Wallpaper on the ceiling? Why not?
“This is probably my favorite,” says homeowner Tracy Skinner, looking up at the black and white linen-like wallpaper above her head.
Because the first paper she chose was very dark, Skinner considered covering only one wall. But Sacramento interior designer Cheryl Holben dissuaded her. “Cheryl said, ‘That is totally trendy. You can’t do one wall.’”
They found a more modern paper with a floral pop that was “perfect because it’s light and bright,” Skinner adds. “But it was super expensive. So Cheryl said, ‘Let’s do the ceiling.’
“Ninety percent of this house is Cheryl. Cheryl got me out of my box.”
Skinner and her husband Russ purchased the two-story East Sac home in the Fab 40s in 2017, and went to work on a complete remodel. Keeping the same basic footprint with some reconfiguring, the couple added a fourth bedroom and a shower for three full baths.
Working with Holben and Kristy Lingner with River City Builders, the Skinners wanted to keep the classic look of the older home, but give it a modern update. “We loved it because it has a traditional footprint,” Skinner says of the 2,650-square-foot home. “But there is not one surface that has not been touched. We made everything new.”
The fully remodeled kitchen features an inventive island created from an old wooden printer’s cabinet that Skinner found online at an antique store in the east and had shipped to Sacramento. A local woodworker removed the top half, fashioned deeper drawers and repurposed the typeset inserts as wall décor in the renovated basement. “We were specifically looking for something old—something super original and unique,” Skinner explains.
The new white kitchen cabinets are recessed for an “old-style” look. Quartzite countertops resemble marble. “We had marble in the past and I love how it looks,” Skinner says. “But after a while I just didn’t want to worry about it.”
The couple kept the original built-in buffet in the dining room, but relocated the living room buffet to the downstairs bedroom, which is now used as an office. They also saved the original door between the kitchen and dining room, telephone nook in the hallway and staircase banister.
A stunning crystal chandelier was refurbished and moved from the living room to the dining room.
“I love all my lighting,” Skinner says, crediting Holben for helping choose the just-right light fixtures, including an intricate Kartell sphere hanging in the entryway that the family assembled on their dining room table. “All these little pieces came in a box,” Skinner points out, noting that the company is famous for its faux-crystal fixtures made of plastic.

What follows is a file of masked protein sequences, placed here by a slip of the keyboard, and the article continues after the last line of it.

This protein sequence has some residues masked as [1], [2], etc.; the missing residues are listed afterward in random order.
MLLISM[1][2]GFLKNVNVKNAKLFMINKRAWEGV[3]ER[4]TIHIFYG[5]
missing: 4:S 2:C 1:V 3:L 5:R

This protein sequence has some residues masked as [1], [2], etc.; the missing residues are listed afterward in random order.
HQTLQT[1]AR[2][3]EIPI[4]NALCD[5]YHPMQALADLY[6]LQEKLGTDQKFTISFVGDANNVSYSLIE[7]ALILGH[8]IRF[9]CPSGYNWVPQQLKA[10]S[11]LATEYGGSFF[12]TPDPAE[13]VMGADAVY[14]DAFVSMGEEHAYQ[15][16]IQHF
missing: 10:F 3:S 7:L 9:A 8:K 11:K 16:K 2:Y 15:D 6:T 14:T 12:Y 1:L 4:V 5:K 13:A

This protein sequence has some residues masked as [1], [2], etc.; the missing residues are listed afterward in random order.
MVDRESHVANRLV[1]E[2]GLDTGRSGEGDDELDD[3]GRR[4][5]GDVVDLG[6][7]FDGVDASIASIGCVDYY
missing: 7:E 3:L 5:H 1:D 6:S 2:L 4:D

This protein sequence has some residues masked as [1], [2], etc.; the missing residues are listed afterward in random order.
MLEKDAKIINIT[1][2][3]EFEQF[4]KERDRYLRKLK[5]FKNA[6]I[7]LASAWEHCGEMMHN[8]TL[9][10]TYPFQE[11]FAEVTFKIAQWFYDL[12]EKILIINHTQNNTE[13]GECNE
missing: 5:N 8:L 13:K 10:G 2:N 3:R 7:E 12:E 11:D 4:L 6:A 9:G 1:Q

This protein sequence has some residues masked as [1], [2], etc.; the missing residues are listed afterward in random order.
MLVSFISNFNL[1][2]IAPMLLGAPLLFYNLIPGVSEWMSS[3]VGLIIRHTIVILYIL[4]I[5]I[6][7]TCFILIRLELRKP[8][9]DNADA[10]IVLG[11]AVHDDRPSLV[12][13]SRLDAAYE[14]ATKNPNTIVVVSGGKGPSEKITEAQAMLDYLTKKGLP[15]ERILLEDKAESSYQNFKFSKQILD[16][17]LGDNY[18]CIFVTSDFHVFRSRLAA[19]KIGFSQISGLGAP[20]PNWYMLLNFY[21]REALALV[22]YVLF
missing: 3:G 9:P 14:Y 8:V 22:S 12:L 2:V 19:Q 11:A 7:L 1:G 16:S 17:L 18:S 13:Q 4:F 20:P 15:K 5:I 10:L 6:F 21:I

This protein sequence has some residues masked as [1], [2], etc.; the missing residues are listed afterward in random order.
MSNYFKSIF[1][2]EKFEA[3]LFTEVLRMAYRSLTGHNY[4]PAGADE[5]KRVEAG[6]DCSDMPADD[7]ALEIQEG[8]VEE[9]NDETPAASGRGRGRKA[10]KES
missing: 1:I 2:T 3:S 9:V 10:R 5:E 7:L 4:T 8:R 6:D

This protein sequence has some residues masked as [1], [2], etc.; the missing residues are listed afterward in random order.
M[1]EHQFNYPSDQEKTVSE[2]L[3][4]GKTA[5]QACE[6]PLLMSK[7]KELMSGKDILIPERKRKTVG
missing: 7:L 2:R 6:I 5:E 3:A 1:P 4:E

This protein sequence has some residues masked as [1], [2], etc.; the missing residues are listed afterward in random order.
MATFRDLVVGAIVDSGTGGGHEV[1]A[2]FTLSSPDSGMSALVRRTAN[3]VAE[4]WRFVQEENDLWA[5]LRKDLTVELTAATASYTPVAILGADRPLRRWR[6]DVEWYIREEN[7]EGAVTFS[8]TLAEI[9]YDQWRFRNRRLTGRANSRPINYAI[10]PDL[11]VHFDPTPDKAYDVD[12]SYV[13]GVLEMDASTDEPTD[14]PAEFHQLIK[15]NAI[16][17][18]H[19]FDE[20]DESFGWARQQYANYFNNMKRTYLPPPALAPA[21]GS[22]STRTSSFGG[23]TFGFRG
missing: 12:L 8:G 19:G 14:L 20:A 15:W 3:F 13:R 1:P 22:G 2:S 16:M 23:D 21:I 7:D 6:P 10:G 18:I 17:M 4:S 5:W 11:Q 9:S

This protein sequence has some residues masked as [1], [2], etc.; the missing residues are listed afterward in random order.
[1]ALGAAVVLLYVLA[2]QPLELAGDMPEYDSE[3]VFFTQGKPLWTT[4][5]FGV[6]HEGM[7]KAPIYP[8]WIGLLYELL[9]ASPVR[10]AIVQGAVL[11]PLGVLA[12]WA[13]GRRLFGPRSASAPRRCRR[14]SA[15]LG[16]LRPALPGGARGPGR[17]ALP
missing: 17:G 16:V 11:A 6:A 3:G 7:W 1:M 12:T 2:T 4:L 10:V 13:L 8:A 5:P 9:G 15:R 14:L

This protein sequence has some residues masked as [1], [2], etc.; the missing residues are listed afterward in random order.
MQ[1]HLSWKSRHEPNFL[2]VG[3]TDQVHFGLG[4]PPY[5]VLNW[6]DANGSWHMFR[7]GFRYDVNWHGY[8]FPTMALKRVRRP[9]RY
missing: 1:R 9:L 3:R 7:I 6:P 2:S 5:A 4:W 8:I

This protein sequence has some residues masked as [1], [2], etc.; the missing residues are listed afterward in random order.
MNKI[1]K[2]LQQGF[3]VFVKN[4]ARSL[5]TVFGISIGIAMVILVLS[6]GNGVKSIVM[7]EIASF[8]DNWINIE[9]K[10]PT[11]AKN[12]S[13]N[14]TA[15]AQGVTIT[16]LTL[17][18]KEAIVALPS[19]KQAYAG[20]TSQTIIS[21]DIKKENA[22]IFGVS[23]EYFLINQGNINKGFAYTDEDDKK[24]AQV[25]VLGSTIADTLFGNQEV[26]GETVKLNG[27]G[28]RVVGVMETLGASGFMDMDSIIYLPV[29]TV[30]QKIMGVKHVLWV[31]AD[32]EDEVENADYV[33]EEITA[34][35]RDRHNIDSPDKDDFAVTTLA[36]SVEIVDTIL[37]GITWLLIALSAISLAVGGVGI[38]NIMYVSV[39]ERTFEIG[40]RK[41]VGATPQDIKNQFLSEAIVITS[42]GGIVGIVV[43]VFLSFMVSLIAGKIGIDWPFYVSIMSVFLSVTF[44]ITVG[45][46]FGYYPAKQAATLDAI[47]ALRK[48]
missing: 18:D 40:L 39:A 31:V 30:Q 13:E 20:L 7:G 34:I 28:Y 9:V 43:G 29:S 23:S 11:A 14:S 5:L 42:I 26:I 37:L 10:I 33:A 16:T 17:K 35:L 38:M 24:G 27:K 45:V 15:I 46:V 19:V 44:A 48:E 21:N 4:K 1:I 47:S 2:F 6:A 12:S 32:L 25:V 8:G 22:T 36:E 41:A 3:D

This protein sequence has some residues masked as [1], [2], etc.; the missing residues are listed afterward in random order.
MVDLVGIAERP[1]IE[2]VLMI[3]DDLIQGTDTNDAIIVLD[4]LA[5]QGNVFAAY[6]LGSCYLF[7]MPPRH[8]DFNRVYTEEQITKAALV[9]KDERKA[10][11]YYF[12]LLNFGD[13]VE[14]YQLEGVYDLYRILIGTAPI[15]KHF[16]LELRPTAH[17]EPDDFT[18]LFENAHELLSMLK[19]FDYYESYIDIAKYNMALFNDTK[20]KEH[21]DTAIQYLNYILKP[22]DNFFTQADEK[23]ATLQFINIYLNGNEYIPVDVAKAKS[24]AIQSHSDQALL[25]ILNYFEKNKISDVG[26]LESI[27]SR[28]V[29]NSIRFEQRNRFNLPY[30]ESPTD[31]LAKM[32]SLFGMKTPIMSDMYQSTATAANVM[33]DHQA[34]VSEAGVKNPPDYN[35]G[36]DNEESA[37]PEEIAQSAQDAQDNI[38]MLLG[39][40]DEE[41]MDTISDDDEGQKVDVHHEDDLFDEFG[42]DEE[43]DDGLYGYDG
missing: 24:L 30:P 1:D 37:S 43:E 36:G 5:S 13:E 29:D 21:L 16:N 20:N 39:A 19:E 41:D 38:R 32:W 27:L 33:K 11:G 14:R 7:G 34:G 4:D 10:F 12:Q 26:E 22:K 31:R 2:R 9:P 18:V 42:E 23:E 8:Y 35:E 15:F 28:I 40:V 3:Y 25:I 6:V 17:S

The old double-hung, single-paned windows, which were painted shut, were refurbished. All the interior doors are new except the striking front door featuring beveled glass.
Straying from the old style, the couple used “penny tile” in the downstairs guest bathroom, not just on the floor but up the walls as well. “It is such a small bathroom, I wanted it to have something that looked cool,” Skinner notes. A contemporary floating toilet was required for its clearance in the tiny space. “That’s what this house has—some old and some modern.”
The fireplace was probably refashioned in the 1980s with “an ugly brown tile,” Skinner says. For a facelift, the tile was stripped off and the surface stuccoed and painted.
Upstairs, the Skinners converted a linen closet into a laundry room, and reconfigured the oddly large and awkward master bathroom to create a bigger walk-in closet. Modern lighting, Carrera marble tile and a skylight create an updated master bath.
As an unexpected twist, the Skinners chose a Dutch half door from the house to the backyard to allow in a cool breeze when the top half is open. Small hexagon tiles on the back porch spell out the home’s address.
“The backyard was horrific,” Skinner emphasizes. “They had a koi pond and broken-up cement. And a privet tree hovering over our house that was about ready to fall.” The all-new landscaping includes a gas fireplace and swimming pool.
Were there frustrations or surprises typically encountered with full remodels? “It all went smoothly,” Skinner says, giving kudos to Holben and Lingner. “It was really the three of us that worked together collaboratively on this house and that made it easy. They thought of everything—things I would never have thought of.”
To recommend a home or garden for Open House, contact Cathryn Rakich at firstname.lastname@example.org. Follow us on Facebook, Twitter and Instagram: @insidesacramento.